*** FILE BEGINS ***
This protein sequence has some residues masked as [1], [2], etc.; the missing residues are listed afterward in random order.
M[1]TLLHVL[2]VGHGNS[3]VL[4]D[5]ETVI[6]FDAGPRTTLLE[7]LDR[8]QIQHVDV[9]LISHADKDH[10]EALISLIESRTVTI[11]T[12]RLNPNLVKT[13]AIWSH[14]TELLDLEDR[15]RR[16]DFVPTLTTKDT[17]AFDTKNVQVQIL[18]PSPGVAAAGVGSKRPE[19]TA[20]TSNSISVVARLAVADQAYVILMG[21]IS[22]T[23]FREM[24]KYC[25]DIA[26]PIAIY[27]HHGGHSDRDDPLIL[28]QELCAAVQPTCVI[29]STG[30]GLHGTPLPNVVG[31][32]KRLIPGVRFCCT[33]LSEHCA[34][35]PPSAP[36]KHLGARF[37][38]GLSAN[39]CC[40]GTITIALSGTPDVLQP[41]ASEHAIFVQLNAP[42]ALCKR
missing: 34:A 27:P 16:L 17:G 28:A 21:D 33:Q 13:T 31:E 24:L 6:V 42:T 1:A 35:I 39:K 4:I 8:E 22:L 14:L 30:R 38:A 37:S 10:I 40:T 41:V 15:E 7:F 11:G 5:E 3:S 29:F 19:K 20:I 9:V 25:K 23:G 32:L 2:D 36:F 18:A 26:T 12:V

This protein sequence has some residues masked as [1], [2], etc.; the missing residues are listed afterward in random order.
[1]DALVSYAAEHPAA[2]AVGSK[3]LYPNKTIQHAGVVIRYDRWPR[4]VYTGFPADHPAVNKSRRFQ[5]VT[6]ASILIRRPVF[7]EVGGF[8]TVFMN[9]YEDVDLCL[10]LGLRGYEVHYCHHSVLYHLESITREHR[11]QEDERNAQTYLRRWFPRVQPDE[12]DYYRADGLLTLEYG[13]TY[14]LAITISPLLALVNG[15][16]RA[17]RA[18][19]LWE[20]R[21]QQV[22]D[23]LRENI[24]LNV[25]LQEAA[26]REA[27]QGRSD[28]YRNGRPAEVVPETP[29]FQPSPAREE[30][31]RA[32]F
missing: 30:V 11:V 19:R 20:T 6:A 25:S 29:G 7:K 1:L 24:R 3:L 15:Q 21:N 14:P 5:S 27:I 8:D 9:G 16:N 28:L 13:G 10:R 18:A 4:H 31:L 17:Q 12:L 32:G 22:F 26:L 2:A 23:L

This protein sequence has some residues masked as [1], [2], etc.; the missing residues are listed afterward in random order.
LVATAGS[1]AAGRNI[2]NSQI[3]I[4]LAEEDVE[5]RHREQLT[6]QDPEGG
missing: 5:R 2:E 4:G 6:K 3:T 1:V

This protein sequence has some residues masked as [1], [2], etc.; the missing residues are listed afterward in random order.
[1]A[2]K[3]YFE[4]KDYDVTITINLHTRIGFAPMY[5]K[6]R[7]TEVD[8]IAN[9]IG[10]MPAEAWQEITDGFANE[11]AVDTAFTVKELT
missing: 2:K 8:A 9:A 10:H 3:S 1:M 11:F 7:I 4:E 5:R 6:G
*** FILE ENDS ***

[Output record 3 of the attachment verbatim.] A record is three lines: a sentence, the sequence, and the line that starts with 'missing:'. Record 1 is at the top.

This protein sequence has some residues masked as [1], [2], etc.; the missing residues are listed afterward in random order.
LVATAGS[1]AAGRNI[2]NSQI[3]I[4]LAEEDVE[5]RHREQLT[6]QDPEGG
missing: 5:R 2:E 4:G 6:K 3:T 1:V